He ran onto the platform, blew his whistle, and jumped into his van.
And that's it. That's all the suspense you are going to get during this story.
Edward puffed off. He did have a happy day. All the children ran to wave as he went past and he met old friends at all the stations. He worked so hard that the Driver promised to take him out again next day.
“I’m going out again tomorrow,” he told the other engines that night in the Shed, because, good Lord, this pre-Thomas version of Edward sure seems okay with stirring things up. “What do you think of that?”
But he didn’t hear what they thought, for he was so tired and happy that he fell asleep at once.
Power Move Rating: A+ 💯
EDWARD AND GORDON
ONE of the engines in Edward’s Shed yeah that’s right punks. it’s now Edward’s Shed now and the rest of you just live there was called Gordon. He was very big and very proud.
“You watch me this afternoon, little Edward,” he boasted, “as I rush through with the Express; that will be a splendid sight for you.”
Just then his Driver pulled the lever. “Goodbye, little Edward,” said Gordon, as he puffed away, “look out for me this afternoon!”
It’s an eternal mystery to me whether he’s trying to bully or flirt but either way he’s really rather bad at it.
Edward went off, too, to do some shunting.
Edward liked shunting. It was fun playing with trucks. He would come up quietly and give them a pull.
“Oh! Oh! Oh! Oh! Oh!” screamed the trucks. “Whatever is happening?”
Then he would stop and the silly trucks would go bump into each other. “Oh! Oh! Oh! Oh!” they cried again.
Edward pushed them until they were running nicely, and when they weren’t expecting it he would stop; one of them would be sure to run on to another line. Edward played till there were no more trucks; then he stopped to rest.
Presently he heard a whistle. Gordon came puffing along, very slowly, and very crossly. Instead of nice shining coaches, he was pulling a lot of very dirty coal trucks.
“A goods train! a goods train! a goods train!” he grumbled. “The shame of it, the shame of it, the shame of it.”
He went slowly through, with the trucks clattering and banging behind him.
Edward laughed, and went to find some more trucks.
Soon afterwards a Porter came and spoke to his Driver. “Gordon can’t get up the hill. Will you take Edward and push him, please?”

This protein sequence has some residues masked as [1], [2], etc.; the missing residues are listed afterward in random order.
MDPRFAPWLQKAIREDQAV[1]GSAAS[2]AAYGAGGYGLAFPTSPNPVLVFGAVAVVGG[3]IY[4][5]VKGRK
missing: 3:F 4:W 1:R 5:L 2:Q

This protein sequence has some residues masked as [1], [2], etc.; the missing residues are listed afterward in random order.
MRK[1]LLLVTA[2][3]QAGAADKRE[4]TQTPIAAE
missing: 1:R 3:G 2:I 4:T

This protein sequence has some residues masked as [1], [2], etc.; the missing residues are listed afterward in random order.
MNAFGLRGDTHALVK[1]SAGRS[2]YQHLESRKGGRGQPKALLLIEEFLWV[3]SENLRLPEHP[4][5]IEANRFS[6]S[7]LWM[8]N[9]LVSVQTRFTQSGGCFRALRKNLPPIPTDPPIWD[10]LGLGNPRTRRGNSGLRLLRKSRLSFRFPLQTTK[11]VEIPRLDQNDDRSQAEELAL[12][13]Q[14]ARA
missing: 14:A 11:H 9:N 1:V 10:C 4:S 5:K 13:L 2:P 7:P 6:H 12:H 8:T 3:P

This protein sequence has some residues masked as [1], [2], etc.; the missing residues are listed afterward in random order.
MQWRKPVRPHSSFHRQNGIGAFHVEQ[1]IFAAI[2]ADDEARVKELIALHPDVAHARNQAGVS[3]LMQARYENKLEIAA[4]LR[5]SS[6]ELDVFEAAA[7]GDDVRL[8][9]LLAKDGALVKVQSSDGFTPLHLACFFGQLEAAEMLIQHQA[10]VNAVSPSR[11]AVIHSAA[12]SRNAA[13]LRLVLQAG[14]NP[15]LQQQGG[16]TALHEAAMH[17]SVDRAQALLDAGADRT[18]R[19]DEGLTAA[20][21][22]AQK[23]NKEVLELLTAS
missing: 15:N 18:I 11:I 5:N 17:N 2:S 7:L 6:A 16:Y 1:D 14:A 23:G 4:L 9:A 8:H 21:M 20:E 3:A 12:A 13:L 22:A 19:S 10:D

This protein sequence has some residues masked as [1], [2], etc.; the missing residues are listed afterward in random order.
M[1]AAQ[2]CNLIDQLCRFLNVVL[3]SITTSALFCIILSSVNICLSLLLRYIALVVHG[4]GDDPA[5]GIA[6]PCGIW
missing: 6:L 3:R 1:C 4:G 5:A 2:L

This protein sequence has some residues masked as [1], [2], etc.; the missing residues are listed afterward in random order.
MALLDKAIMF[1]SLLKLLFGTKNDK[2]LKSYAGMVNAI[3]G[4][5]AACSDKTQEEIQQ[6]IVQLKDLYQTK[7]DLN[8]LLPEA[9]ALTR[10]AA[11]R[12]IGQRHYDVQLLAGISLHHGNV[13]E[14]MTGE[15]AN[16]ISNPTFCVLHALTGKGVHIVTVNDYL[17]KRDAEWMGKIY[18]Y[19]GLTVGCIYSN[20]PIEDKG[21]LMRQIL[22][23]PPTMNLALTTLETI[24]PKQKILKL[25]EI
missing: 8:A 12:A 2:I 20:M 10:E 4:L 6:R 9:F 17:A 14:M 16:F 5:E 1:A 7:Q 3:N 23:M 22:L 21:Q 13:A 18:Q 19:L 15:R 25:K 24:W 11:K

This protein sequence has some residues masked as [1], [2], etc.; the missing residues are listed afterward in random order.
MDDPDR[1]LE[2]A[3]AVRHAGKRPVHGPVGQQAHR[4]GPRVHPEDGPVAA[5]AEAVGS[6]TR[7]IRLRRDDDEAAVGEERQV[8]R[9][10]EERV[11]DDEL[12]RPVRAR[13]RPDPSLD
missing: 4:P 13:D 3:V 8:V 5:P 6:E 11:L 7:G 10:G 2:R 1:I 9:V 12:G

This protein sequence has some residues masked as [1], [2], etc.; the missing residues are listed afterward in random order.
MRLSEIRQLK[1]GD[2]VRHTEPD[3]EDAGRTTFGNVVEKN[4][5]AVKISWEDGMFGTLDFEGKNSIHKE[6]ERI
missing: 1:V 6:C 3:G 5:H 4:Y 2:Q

They found Gordon halfway up the hill and very cross. His Driver and Fireman were talking to him severely. “You are not trying!” they told him. And if you think the only mechanical trick engine-men on this railway have is scolding their engines, oh you just wait until next story!
“I can’t do it,” said Gordon. “The noisy trucks hold an engine back so. If they were coaches now — clean sensible things that come quietly — that would be different.”
Edward’s Driver came up. “We’ve come to push,” he said. “No use at all,” said Gordon. “You wait and see,” said Edward’s Driver.
They brought the train back to the bottom of the hill. Edward came up behind the brake van ready to push.
“Peep, peep, I’m ready,” said Edward.
“Poop, poop, no good,” grumbled Gordon.
The Guard blew his whistle and they pulled and pushed as hard as they could.
“I can’t do it, I can’t do it, I can’t do it,” puffed Gordon.
“I will do it, I will do it, I will do it,” puffed Edward.
“I can’t do it, I will do it, I can’t do it, I will do it, I can’t do it, I will do it,” they puffed together.
Edward pushed and puffed and puffed and pushed, as hard as ever he could, and almost before he realised it, Gordon found himself at the top of the hill.
“I’ve done it! I’ve done it! I’ve done it!” he said proudly, and forgot all about Edward pushing behind. He didn’t wait to say “Thank you”, but ran on so fast that he passed two stations before his Driver could make him stop.
Edward had pushed so hard that when he got to the top he was out of breath.
Gordon ran on so fast that Edward was left behind.
The Guard waved and waved, but Edward couldn’t catch up.